Our posturings, our imagined self-importance, the delusion that we have some privileged position in the Universe, are challenged by this point of pale light. Our planet is a lonely speck in the great enveloping cosmic dark. In our obscurity, in all this vastness, there is no hint that help will come from elsewhere to save us from ourselves.

The Earth is the only world known so far to harbor life. There is nowhere else, at least in the near future, to which our species could migrate. Visit, yes. Settle, not yet. Like it or not, for the moment the Earth is where we make our stand.

It has been said that astronomy is a humbling and character-building experience. There is perhaps no better demonstration of the folly of human conceits than this distant image of our tiny world. To me, it underscores our responsibility to deal more kindly with one another and to preserve and cherish the pale blue dot, the only home we’ve ever known.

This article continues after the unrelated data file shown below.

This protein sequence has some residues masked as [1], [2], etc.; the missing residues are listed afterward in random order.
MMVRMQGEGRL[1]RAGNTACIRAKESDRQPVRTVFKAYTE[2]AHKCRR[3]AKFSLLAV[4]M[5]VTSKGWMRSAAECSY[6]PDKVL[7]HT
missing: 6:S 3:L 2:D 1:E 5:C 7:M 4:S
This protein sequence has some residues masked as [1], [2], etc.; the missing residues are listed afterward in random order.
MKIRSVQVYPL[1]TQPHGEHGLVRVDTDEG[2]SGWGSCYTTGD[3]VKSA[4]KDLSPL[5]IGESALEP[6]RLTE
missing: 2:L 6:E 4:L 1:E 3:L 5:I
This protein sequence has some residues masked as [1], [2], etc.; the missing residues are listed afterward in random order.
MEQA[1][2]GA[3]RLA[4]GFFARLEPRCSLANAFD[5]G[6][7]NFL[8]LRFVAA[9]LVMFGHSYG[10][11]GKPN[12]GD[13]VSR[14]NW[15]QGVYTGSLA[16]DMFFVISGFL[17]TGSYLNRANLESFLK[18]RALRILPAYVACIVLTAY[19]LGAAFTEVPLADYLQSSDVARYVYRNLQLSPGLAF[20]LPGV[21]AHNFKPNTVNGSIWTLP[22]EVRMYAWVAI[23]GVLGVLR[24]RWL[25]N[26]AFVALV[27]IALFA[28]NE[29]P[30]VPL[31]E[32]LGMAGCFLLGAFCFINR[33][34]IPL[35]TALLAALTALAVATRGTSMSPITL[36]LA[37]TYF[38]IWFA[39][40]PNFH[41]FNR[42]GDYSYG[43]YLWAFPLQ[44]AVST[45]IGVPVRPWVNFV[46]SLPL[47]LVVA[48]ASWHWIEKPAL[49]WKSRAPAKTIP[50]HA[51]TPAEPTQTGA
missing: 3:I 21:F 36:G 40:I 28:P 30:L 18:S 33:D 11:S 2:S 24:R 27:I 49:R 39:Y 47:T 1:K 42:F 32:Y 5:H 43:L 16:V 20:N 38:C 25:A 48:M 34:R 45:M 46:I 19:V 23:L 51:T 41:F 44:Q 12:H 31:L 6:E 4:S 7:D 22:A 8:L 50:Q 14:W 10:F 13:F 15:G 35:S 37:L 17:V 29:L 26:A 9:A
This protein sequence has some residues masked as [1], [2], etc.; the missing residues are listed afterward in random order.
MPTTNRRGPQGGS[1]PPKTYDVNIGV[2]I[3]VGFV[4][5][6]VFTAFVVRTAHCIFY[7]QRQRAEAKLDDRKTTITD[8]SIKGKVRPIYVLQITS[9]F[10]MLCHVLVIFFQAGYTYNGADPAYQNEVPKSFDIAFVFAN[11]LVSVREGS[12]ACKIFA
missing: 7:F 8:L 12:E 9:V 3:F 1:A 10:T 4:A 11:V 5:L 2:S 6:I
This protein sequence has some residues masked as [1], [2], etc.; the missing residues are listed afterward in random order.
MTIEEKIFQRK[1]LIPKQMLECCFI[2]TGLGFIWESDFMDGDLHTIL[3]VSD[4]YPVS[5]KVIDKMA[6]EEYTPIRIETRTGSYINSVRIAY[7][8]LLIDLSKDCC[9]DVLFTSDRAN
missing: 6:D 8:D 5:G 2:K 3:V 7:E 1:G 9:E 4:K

― Carl Sagan, Pale Blue Dot: A Vision of the Human Future in Space

To be continued …

Purnima Ramakrishnan

Purnima Ramakrishnan is an UNCA award winning journalist and the recipient of the fellowship in Journalism by International Reporting Project, John Hopkins School of Advanced International Studies. Her International reports from Brazil are found here . She is also the recipient of the BlogHer '13 International Activist Scholarship Award . She is a Senior Editor at World Moms Blog who writes passionately about social and other causes in India. Her parental journey is documented both here at World Moms Blog and also at her personal Blog, The Alchemist's Blog. She can be reached through this page . She also contributes to Huffington Post . Purnima was once a tech-savvy gal who lived in the corporate world of sleek vehicles and their electronics. She has a Master's degree in Electronics Engineering, but after working for 6 years as a Design Engineer, she decided to quit it all to become a Stay-At-Home-Mom to be with her son!   This smart mom was born and raised in India, and she has moved to live in coastal India with her husband, who is a physician, and her son who is in primary grade school.   She is a practitioner and trainer of Heartfulness Meditation.